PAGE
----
In this undated file photo, State Grid employees check solar power panels in the Tibet autonomous region. (PHOTO BY SONG WEIXING / FOR CHINA DAILY)
China is scaling up distributed solar power capacity in a bid to push forward new energy development to achieve its carbon goals.
The newly installed capacity of distributed solar power increased 125 percent year-on-year to about 19.65 million kilowatts in the first half, taking up about two-thirds of China's total newly increased solar power capacity, the China Photovoltaic Industry Association said earlier last week.
The association said that distributed solar power has become a major force driving the installed capacity growth of solar power.
The accumulated installed capacity of distributed solar power reached about 130 million kW as of the end of June, taking up over one-third of the country's total, according to the CPIA.
Distributed solar power and concentrated solar power are two major types of solar power in China. The former refers to an approach to installing solar power facilities and generating power at or near where it will be used, such as on rooftops.
"Distributed solar power installations have fewer requirements on land and cost, compared with concentrated solar power which appears in large units and is usually deployed in massive land areas such as deserts," said Lin Boqiang, head of the China Institute for Studies in Energy Policy at Xiamen University.
"Compared with traditional fossil fuels like coal, distributed solar power is more environmentally friendly as it has no carbon emissions. Installing distributed solar power can also benefit households when they sell the power to electricity companies," Lin said.
According to the National Energy Administration, the growth of distributed solar power's installed capacity surpassed that of concentrated solar power for the first time in history last year and took up about 55 percent of China's total newly increased solar power installed capacity, indicating a trend that distributed solar power, especially those for family use, has become an important source in China's efforts to peak carbon emissions by 2030 and achieve carbon neutrality by 2060.
The increase in distributed solar power installed capacity also attracted large investment last year, which stood at about 109.5 billion yuan ($16.2 billion), according to a recent report by the China Renewable Energy Engineering Institute.
Rooftop solar power has two main types, which are building attached photovoltaic and building integrated photovoltaic (BIPV). According to the China BIPV Association, BIPV, which takes up a major part of China's rooftop solar power market, will have a market size valued at up to 40 billion yuan in 2025.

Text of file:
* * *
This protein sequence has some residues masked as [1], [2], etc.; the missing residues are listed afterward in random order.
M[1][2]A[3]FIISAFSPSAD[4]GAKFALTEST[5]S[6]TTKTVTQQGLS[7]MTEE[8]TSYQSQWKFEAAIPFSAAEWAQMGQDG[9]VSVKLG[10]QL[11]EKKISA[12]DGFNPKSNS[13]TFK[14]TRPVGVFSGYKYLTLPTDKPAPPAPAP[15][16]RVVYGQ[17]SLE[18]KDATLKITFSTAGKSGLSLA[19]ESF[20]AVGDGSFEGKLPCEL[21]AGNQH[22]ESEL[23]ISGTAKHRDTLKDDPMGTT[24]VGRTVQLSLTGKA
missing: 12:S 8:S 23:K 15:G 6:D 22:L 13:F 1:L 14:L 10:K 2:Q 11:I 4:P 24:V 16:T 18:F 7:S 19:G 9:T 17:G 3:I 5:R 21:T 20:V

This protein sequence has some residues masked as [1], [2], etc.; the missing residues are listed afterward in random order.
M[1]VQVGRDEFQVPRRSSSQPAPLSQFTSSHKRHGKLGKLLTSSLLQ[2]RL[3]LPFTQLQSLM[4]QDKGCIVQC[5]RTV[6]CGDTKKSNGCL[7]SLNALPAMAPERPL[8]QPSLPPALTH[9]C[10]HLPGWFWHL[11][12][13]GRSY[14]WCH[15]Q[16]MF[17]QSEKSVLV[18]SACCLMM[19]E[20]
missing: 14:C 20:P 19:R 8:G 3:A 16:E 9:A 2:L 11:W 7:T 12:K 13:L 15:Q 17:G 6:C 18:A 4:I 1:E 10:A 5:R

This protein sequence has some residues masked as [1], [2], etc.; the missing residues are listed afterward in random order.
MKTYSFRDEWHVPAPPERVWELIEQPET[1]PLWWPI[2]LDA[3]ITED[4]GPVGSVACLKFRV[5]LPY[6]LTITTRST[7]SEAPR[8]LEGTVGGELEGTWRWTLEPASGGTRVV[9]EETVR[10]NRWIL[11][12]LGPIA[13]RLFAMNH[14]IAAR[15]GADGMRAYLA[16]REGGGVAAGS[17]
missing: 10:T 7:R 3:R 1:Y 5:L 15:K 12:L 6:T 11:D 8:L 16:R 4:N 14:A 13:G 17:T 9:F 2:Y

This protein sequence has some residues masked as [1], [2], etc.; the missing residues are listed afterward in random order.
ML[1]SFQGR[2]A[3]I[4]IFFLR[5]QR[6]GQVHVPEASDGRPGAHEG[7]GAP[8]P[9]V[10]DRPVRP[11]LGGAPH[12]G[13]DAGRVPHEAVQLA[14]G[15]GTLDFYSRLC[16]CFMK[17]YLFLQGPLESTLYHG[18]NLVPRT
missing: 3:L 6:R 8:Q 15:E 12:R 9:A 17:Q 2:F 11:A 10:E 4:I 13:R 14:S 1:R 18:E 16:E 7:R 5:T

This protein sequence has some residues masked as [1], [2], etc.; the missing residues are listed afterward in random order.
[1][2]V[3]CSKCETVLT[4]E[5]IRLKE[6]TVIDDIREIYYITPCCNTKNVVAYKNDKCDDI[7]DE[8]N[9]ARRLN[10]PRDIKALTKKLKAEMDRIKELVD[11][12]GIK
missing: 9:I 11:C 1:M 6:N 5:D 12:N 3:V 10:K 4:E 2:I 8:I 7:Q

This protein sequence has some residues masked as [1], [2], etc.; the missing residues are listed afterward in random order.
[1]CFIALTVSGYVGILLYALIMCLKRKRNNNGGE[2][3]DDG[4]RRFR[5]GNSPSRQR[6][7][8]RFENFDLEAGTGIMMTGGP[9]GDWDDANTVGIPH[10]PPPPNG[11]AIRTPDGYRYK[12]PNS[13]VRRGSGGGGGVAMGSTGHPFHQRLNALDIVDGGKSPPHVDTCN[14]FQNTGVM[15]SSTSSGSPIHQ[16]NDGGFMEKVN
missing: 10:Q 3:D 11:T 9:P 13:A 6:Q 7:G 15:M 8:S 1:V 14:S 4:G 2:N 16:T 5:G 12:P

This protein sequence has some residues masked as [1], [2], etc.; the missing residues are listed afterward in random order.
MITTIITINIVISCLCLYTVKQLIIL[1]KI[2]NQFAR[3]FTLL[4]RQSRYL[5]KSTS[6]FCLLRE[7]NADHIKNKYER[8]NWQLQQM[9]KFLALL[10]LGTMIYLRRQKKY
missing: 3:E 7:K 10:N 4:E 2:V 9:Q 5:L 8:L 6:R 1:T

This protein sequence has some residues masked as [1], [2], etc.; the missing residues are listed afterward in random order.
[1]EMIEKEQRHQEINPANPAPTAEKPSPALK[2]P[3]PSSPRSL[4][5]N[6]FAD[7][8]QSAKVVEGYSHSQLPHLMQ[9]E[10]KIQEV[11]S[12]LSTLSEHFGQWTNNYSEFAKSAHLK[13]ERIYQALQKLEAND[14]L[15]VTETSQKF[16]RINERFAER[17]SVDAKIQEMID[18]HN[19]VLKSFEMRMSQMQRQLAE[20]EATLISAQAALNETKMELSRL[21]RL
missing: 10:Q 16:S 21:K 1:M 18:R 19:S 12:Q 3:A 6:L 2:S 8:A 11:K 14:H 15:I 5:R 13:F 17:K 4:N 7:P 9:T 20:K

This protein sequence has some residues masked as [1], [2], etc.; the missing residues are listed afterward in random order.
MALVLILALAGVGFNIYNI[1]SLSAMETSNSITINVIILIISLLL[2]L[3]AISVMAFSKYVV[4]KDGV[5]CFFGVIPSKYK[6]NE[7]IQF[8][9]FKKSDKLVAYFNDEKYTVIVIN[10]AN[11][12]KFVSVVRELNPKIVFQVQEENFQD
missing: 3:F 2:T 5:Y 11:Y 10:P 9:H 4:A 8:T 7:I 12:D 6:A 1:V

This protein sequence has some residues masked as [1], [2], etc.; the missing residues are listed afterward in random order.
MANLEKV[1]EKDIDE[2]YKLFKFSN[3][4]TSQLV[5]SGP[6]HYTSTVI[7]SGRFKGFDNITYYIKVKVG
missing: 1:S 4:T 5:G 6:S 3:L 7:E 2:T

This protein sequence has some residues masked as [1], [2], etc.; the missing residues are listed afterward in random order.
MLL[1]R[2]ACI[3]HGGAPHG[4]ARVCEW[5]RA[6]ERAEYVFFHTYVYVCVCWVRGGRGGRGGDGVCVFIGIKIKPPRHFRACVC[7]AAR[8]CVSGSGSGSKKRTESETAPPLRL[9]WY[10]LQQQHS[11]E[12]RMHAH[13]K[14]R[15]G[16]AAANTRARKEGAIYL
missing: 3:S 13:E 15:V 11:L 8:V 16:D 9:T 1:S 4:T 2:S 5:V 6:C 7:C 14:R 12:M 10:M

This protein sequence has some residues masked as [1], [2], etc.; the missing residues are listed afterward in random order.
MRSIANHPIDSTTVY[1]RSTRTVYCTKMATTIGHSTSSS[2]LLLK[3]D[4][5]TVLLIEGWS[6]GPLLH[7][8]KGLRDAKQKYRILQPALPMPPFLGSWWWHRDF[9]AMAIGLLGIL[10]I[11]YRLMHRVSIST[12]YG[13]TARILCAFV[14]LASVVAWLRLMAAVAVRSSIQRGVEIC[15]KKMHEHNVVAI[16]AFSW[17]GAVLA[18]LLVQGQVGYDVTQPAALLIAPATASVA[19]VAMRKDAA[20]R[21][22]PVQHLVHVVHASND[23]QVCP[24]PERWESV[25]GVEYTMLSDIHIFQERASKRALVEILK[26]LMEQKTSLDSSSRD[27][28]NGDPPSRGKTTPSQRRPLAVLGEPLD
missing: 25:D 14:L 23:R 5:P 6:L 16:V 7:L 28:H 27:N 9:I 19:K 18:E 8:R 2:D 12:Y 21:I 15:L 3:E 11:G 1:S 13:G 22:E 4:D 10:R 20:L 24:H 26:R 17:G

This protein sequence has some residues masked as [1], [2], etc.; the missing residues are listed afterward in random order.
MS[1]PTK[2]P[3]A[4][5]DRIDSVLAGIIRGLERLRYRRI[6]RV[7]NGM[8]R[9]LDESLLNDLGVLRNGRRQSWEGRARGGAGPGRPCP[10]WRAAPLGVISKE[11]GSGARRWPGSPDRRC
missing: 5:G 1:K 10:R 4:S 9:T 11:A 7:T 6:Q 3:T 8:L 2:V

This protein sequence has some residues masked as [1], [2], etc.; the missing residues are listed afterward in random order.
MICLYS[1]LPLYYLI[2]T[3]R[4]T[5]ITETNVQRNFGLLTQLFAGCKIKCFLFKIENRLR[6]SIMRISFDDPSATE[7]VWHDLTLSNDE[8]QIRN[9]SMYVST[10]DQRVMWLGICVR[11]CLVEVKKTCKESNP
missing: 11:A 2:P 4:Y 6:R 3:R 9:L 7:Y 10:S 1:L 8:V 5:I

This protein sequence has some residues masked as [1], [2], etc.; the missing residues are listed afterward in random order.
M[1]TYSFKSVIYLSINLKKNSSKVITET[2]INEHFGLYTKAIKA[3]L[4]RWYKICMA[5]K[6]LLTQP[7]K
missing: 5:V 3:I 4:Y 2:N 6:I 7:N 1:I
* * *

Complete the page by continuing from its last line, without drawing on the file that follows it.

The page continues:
Rooftop solar power saw a surge in installations over the past few years under policy support. From 2017 to 2021, rooftop installations grew from 19.4 gigawatts to 27.3 GW, and may continue to grow, said Rystad Energy, a research company based in Oslo, Norway.
The company said China's surge of rooftop solar power installations has driven up the world's total rooftop solar capacity.
The rapid development of distributed solar power was also buoyed by government incentives, Lin said. A recent notice from the National Development and Reform Commission, the country's top economic regulator, has called for the promotion of low-carbon lifestyles, which advocates further developing distributed solar power such as rooftop solar power.
It marks the latest move from the government to support the industry's development, which followed a statement jointly released by the NDRC and the NEA earlier this year. The statement said that China planned to cover as many as 50 percent of its new buildings that are classified as public institutions with rooftop solar panels by 2025.
The statement also noted that China will actively promote rooftop solar power installation in rural areas and industrial parks.
Last year, China launched a trial program to promote the installation of rooftop solar systems in counties. By the end of last year, a total of 676 counties across 25 provincial-level regions had reported to the NEA of their corresponding trial projects.
"Compared with cities, China's rural areas have more spare spaces to install solar power systems at lower costs, such as residential home roofs, spare farmlands, and greenhouses. Developing distributed solar power in rural areas also offers residents extra earnings and helps reduce power expenses," said Lin.